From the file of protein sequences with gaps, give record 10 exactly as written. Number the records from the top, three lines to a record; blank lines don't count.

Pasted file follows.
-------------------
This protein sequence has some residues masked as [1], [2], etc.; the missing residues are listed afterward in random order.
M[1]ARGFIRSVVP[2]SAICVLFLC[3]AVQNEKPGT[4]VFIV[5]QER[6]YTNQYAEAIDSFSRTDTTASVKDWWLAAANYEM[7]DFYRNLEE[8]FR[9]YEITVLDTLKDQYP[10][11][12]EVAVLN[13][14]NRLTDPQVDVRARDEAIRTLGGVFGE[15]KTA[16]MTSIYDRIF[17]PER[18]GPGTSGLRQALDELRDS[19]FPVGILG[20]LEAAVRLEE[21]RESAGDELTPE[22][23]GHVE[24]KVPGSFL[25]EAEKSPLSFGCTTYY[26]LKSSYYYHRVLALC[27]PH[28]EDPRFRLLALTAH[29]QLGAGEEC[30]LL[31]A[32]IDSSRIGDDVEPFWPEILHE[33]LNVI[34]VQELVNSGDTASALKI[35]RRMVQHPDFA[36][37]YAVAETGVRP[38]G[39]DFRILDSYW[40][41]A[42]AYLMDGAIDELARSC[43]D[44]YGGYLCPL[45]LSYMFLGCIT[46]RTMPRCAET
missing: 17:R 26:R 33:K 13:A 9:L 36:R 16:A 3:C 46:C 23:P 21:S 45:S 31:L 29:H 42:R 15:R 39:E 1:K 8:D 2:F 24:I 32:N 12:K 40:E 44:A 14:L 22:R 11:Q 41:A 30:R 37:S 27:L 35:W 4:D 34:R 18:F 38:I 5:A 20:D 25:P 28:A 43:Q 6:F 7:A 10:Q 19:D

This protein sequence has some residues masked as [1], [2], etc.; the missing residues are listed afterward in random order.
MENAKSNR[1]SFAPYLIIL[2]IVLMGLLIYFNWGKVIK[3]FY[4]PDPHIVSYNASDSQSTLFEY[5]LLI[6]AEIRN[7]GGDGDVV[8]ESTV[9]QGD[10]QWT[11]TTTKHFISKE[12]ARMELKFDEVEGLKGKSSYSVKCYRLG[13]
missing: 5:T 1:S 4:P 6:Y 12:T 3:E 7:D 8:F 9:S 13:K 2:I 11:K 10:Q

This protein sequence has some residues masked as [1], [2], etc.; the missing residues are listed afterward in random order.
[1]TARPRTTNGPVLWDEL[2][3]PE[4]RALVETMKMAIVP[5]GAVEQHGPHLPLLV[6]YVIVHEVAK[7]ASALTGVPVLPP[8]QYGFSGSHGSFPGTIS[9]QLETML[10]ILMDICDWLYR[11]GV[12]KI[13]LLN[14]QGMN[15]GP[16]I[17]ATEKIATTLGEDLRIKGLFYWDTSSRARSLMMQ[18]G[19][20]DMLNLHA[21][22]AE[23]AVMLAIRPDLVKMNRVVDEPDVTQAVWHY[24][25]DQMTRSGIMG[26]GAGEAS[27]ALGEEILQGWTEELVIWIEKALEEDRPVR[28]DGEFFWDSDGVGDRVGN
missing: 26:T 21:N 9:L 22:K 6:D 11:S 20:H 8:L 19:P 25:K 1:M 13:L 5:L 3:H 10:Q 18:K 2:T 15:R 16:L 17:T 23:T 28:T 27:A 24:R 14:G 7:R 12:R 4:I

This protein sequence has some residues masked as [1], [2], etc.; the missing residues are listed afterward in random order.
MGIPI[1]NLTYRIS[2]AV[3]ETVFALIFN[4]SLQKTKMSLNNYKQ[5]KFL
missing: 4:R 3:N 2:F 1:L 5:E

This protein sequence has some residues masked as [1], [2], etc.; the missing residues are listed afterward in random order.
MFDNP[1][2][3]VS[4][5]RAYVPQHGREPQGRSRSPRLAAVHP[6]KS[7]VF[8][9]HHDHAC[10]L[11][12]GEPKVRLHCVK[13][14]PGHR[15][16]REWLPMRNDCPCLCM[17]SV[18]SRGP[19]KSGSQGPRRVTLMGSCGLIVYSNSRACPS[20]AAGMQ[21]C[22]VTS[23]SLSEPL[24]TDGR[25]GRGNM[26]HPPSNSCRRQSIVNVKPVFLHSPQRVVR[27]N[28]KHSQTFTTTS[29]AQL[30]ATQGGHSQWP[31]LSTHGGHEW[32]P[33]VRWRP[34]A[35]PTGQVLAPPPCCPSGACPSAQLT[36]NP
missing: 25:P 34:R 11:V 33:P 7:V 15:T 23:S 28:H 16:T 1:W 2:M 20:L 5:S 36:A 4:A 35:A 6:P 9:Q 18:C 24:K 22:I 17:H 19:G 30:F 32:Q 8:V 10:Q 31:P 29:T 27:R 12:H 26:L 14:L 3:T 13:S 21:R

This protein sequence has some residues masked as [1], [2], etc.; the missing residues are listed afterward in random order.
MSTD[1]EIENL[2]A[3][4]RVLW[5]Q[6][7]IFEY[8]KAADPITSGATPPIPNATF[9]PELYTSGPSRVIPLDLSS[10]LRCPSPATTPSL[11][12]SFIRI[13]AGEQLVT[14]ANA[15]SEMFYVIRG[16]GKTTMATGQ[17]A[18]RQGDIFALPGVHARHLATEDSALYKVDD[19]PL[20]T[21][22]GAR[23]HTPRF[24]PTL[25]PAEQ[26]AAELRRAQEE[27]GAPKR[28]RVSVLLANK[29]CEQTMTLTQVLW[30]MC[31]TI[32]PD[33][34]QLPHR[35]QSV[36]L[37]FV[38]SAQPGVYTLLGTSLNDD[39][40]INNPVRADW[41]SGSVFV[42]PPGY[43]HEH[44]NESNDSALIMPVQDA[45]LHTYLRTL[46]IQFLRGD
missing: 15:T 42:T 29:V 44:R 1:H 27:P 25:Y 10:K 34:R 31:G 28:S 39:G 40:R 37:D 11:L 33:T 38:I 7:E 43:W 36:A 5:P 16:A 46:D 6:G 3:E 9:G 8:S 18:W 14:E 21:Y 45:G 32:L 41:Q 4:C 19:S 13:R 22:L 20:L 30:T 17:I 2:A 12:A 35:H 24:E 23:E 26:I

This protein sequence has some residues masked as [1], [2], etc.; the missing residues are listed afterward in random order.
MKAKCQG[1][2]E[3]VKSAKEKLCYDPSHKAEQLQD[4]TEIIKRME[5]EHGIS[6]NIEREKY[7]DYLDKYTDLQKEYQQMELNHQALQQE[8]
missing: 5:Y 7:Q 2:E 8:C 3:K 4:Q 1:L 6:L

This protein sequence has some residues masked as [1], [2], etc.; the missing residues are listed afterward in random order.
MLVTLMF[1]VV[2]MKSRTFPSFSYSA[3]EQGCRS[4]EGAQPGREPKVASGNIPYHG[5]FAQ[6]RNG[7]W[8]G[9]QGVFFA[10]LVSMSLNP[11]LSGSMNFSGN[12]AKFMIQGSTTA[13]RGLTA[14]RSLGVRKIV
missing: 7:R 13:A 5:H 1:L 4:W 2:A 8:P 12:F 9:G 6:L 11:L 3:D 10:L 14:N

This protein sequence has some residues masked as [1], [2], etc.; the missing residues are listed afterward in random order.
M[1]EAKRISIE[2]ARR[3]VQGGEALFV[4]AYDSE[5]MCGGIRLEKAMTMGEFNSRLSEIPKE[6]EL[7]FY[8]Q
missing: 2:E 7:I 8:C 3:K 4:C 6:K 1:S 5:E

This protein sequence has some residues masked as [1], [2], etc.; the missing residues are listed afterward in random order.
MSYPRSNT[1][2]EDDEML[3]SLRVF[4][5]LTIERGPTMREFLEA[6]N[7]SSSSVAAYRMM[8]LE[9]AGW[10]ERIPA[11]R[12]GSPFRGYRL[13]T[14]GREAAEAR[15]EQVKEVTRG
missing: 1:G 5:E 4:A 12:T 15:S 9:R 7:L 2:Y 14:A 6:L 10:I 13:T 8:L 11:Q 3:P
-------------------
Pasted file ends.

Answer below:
This protein sequence has some residues masked as [1], [2], etc.; the missing residues are listed afterward in random order.
MSYPRSNT[1][2]EDDEML[3]SLRVF[4][5]LTIERGPTMREFLEA[6]N[7]SSSSVAAYRMM[8]LE[9]AGW[10]ERIPA[11]R[12]GSPFRGYRL[13]T[14]GREAAEAR[15]EQVKEVTRG
missing: 1:G 5:E 4:A 12:T 15:S 9:R 7:L 2:Y 14:A 6:L 10:I 13:T 8:L 11:Q 3:P